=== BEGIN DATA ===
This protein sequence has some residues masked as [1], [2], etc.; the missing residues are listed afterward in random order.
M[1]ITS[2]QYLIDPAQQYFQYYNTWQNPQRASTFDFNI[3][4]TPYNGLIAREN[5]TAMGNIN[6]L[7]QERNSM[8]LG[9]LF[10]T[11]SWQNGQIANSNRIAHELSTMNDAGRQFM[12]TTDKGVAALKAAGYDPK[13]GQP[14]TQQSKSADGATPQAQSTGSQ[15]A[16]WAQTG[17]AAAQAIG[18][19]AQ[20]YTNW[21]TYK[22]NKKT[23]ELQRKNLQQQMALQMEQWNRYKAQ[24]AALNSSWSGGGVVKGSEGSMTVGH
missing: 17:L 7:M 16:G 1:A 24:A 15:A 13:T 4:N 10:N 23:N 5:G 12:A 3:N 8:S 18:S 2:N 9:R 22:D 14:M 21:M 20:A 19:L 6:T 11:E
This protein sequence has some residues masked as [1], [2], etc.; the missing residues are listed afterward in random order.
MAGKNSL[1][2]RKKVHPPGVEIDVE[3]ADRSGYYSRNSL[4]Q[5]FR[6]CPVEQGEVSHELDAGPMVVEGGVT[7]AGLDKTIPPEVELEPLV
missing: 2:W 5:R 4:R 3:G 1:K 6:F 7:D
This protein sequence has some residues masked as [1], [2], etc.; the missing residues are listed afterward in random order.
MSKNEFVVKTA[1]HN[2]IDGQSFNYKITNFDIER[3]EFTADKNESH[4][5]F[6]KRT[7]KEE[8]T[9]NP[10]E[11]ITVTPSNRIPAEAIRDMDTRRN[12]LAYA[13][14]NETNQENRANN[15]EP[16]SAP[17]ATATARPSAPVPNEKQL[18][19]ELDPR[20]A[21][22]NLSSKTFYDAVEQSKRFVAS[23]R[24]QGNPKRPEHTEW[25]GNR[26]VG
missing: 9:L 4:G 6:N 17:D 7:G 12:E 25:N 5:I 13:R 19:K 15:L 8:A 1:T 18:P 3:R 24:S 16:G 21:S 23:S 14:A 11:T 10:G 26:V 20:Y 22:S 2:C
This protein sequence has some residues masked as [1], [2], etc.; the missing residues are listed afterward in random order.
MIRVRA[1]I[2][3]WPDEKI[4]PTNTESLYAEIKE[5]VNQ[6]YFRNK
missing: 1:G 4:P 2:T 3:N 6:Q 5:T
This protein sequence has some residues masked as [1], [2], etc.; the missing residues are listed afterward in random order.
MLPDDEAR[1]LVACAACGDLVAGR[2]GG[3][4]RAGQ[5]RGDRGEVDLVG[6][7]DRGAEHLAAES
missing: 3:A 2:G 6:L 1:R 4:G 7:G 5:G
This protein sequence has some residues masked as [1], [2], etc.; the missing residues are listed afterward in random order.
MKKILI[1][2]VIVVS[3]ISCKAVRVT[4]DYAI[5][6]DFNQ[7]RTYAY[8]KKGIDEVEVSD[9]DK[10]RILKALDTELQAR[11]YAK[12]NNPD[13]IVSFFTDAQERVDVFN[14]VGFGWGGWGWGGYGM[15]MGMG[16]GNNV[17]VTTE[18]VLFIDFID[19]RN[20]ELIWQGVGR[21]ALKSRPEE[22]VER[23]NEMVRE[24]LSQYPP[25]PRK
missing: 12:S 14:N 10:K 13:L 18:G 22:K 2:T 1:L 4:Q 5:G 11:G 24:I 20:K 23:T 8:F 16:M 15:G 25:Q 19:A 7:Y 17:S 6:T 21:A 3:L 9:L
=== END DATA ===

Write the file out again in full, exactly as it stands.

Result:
This protein sequence has some residues masked as [1], [2], etc.; the missing residues are listed afterward in random order.
M[1]ITS[2]QYLIDPAQQYFQYYNTWQNPQRASTFDFNI[3][4]TPYNGLIAREN[5]TAMGNIN[6]L[7]QERNSM[8]LG[9]LF[10]T[11]SWQNGQIANSNRIAHELSTMNDAGRQFM[12]TTDKGVAALKAAGYDPK[13]GQP[14]TQQSKSADGATPQAQSTGSQ[15]A[16]WAQTG[17]AAAQAIG[18][19]AQ[20]YTNW[21]TYK[22]NKKT[23]ELQRKNLQQQMALQMEQWNRYKAQ[24]AALNSSWSGGGVVKGSEGSMTVGH
missing: 17:L 7:M 16:G 1:A 24:A 15:A 13:T 4:N 10:N 23:N 5:G 12:A 3:N 8:S 18:S 2:N 9:R 22:D 14:M 21:M 20:A 19:L 6:T 11:E
This protein sequence has some residues masked as [1], [2], etc.; the missing residues are listed afterward in random order.
MAGKNSL[1][2]RKKVHPPGVEIDVE[3]ADRSGYYSRNSL[4]Q[5]FR[6]CPVEQGEVSHELDAGPMVVEGGVT[7]AGLDKTIPPEVELEPLV
missing: 2:W 5:R 4:R 3:G 1:K 6:F 7:D
This protein sequence has some residues masked as [1], [2], etc.; the missing residues are listed afterward in random order.
MSKNEFVVKTA[1]HN[2]IDGQSFNYKITNFDIER[3]EFTADKNESH[4][5]F[6]KRT[7]KEE[8]T[9]NP[10]E[11]ITVTPSNRIPAEAIRDMDTRRN[12]LAYA[13][14]NETNQENRANN[15]EP[16]SAP[17]ATATARPSAPVPNEKQL[18][19]ELDPR[20]A[21][22]NLSSKTFYDAVEQSKRFVAS[23]R[24]QGNPKRPEHTEW[25]GNR[26]VG
missing: 9:L 4:G 6:N 17:D 7:G 12:E 25:N 5:I 13:R 19:K 15:L 8:A 1:T 18:P 3:R 24:S 16:G 21:S 23:S 14:A 11:T 10:G 26:V 20:Y 22:S 2:C
This protein sequence has some residues masked as [1], [2], etc.; the missing residues are listed afterward in random order.
MIRVRA[1]I[2][3]WPDEKI[4]PTNTESLYAEIKE[5]VNQ[6]YFRNK
missing: 1:G 4:P 2:T 3:N 6:Q 5:T
This protein sequence has some residues masked as [1], [2], etc.; the missing residues are listed afterward in random order.
MLPDDEAR[1]LVACAACGDLVAGR[2]GG[3][4]RAGQ[5]RGDRGEVDLVG[6][7]DRGAEHLAAES
missing: 3:A 2:G 6:L 1:R 4:G 7:G 5:G
This protein sequence has some residues masked as [1], [2], etc.; the missing residues are listed afterward in random order.
MKKILI[1][2]VIVVS[3]ISCKAVRVT[4]DYAI[5][6]DFNQ[7]RTYAY[8]KKGIDEVEVSD[9]DK[10]RILKALDTELQAR[11]YAK[12]NNPD[13]IVSFFTDAQERVDVFN[14]VGFGWGGWGWGGYGM[15]MGMG[16]GNNV[17]VTTE[18]VLFIDFID[19]RN[20]ELIWQGVGR[21]ALKSRPEE[22]VER[23]NEMVRE[24]LSQYPP[25]PRK
missing: 12:S 14:N 10:K 13:L 18:G 22:K 2:T 1:L 4:Q 5:G 11:G 24:I 20:K 23:T 8:F 16:M 15:G 25:Q 19:A 7:Y 17:S 6:T 21:A 3:L 9:L